1918-1923 1939-1945






Turkey in the years 1923-1939



Administration . The title Sultan of the Ottoman Empire was abolished in 1922; the title of (Ottoman) Caliph abolished in 1924. The Treaty of Lausanne 1923 brought international recognition of the Republic of Turkey.
From 1923 to his death in 1938, Mustafa Kemal Atatürk served as president. The office of PM was held by Ismet Inönü (CHP) from 1923 to 1924 and again from 1925 to 1937, by Ali Fethi Okyar (CHP) from 1923 to 1924, by Celal Bayar (CHP) from 1937 to 1939, by Refik (CHP) Saydam from 1939 to 1942. A republican constitution was adopted in 1924. The Republic of Turkey began as a multiparty democracy, and was transformed into a one-party state in 1925-1926. Ankara was chosen as capital.
In 1924-1937 Islamic canon law was replaced by a modern civil code modelled after the Swiss, and a modern penal code modelled after the Italian.

Foreign Policy . In an arrangement with Greece, the mutual exchange of ethnic minorities was agreed upon. In 1929, Eleftherios Venizelos, prime minister of Greece suggested Kemal Atatürk for the Nobel Peace Prize.
The Treaty of Lausanne meant that the Republic of Turkey was internationally recognized, but as the successor to one of the empires defeated in World War I it suffered diplomatic ostracism. In 1923, the Republic of Turkey and the USSR entered into diplomatic relations.
In 1923-1926, Turkey contested Iraq's claim to the Mosul Region; in 1926 the League of Nations decided the matter in favour of Iraq.
Turkey joined the League of Nations in 1932.
From 1936 Turkey argued the status of the Sanjak of Alexandrette (hitherto part of the French mandate over Syria) in the League of Nations; in 1938 the Sanjak, under the name Republic of Hatay, received autonomy; in 1939 it was annexed by Turkey.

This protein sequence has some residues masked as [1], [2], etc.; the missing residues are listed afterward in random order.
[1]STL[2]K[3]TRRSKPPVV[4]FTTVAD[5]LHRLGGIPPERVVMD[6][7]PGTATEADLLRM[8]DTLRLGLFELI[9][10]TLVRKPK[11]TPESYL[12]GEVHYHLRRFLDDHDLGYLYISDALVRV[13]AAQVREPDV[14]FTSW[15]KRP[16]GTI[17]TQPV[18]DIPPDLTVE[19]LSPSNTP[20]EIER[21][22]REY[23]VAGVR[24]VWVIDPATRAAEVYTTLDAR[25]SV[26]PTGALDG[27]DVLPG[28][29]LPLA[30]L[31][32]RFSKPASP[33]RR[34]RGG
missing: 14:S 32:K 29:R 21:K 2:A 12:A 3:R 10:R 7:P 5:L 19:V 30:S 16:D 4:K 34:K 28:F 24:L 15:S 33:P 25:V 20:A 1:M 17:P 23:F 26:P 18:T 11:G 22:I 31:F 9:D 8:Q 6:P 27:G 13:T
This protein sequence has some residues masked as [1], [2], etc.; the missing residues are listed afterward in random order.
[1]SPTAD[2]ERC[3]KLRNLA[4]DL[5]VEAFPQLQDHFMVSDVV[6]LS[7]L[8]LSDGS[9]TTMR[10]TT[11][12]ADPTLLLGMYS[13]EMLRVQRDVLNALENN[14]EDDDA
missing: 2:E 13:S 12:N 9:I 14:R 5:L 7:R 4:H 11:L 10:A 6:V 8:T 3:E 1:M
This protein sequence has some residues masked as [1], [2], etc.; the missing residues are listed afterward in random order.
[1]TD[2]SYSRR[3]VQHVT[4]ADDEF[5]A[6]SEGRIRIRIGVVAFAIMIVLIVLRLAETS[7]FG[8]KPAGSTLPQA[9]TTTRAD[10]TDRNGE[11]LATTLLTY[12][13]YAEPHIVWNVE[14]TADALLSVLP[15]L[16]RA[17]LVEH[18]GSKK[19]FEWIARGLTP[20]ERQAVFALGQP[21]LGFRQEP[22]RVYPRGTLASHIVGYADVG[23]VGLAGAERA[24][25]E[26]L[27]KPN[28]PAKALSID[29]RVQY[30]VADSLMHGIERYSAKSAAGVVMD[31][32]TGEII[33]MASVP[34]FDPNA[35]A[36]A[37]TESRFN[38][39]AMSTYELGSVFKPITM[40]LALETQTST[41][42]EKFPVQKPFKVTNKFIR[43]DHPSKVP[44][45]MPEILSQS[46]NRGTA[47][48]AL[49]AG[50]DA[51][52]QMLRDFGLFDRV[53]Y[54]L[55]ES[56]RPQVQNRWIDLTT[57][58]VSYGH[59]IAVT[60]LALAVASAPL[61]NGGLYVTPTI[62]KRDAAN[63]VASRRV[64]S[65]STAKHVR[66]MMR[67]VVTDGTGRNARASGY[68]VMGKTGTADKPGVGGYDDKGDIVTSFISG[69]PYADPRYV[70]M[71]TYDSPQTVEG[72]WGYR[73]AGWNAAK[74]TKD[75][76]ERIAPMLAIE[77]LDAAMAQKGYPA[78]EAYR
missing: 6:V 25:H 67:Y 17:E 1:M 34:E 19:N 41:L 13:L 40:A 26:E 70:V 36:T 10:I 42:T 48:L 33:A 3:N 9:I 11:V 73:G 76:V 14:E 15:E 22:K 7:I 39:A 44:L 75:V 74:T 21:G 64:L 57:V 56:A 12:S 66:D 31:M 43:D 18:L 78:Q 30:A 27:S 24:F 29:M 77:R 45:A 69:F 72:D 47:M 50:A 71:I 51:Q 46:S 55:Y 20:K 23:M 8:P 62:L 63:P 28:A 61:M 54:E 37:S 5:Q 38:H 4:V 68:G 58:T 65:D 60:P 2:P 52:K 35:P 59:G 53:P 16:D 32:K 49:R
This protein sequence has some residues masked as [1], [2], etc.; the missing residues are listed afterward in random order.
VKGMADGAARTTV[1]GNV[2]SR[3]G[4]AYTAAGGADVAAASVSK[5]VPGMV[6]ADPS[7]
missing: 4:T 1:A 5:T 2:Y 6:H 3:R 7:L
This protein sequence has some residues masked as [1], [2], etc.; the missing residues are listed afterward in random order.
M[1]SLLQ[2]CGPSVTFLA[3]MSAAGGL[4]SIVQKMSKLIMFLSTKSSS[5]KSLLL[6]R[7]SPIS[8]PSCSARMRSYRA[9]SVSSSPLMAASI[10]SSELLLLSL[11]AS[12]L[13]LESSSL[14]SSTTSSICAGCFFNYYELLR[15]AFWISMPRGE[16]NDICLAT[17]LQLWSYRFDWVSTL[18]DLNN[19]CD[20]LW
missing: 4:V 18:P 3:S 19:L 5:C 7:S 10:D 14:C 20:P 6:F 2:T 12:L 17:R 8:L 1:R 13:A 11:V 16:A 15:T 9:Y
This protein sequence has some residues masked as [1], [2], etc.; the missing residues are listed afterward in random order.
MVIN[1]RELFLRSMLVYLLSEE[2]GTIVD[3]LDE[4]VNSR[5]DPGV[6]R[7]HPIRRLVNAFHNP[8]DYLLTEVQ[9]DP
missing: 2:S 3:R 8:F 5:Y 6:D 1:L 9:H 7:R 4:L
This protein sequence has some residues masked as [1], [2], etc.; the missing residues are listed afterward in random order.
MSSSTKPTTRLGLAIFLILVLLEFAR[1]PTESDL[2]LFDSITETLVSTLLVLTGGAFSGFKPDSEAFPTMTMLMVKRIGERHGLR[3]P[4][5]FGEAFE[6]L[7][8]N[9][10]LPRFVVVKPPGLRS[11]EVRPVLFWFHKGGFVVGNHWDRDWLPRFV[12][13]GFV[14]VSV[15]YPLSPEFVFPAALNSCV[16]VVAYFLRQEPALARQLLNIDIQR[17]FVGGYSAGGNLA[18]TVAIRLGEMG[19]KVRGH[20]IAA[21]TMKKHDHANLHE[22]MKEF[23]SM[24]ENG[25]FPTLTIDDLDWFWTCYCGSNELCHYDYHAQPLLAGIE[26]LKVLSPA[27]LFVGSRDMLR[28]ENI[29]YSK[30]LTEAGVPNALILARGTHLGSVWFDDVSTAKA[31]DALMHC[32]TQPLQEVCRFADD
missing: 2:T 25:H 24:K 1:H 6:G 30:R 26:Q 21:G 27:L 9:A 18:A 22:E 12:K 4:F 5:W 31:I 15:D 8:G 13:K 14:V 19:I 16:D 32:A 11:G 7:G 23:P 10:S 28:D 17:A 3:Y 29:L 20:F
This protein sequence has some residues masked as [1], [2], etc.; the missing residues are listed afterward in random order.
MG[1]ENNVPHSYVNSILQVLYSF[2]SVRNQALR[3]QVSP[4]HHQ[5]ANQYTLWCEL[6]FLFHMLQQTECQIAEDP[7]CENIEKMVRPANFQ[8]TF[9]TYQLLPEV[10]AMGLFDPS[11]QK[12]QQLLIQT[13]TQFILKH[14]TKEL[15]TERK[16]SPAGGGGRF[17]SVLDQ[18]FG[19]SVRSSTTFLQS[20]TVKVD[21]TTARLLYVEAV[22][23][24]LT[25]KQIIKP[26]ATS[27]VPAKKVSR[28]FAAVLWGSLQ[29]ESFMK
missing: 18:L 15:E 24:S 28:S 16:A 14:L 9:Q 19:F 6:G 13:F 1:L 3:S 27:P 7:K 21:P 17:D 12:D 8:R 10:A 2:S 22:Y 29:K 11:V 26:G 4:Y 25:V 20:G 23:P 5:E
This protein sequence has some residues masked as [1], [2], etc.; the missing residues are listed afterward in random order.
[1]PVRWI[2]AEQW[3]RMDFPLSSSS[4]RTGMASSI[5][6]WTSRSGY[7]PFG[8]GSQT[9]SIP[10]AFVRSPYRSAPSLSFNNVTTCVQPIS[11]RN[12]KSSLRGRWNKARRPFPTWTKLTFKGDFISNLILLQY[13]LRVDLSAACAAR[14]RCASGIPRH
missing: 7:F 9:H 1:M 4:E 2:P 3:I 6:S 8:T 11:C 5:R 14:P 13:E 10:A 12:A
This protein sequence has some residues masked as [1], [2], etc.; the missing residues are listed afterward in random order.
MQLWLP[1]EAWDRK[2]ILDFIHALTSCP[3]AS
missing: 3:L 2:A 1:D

In 1934, Turkey, Greece, Yugoslavia and Romania formed the Balkan Pact, intended to promote regional peace.

The Economy . The Turkish Lira replaced the Ottoman Lira in 1926. The Central Bank of Turkey, in Istanbul, opened in 1931.
In 1924, Turkey produced 1.67 million metric tons of wheat, in 1939 4.32 million (IHS p.159).
The Turkish State Railways were established in 1927. In 1923, Turkey had 3,756 km of railroad, in 1939 7,324 km (IHS p.685).

Social History . The census of 1927 counted 13.6 million inhabitants of the Republic of Turkey, the census of 1935 16.1 million, the census of 1940 17.8 million (Lahmeyer).
In 1923 Greece and Turkey agreed upon a population exchange. About 1.5 million Greeks and Christians speaking other languages were forced to leave for Greece; in return Turkey received c.500,000 Turks and other Muslims from Greece and Bulgaria.
In 1934, Turkey introduced universal womanhood suffrage.

Ethnic and Religious Minorities . Turkish was the only language of administration, education and jurisdiction. In the aftermath of war, genocide and exodus, what was left of the Armenian and Greek population within the territory of the Republic of Turkey was concentrated in and around Istanbul (c. 200,000 Greeks in 1924). The muslimic Kurdish minority (or minorities, as there is no standardized Kurdish language, but a number of regional dialects) were denied political/cultural autonomy. The Republic of Turkey faced a numbr of Kurdish rebellions, the Sheikh Said Rebellion 1924-1927, continued by Shekh Said's brother Abdurrahman 1927, the Ararat Rebellion 1927-1930 (Republic of Ararat) and the Dersim Rebellion of 1937.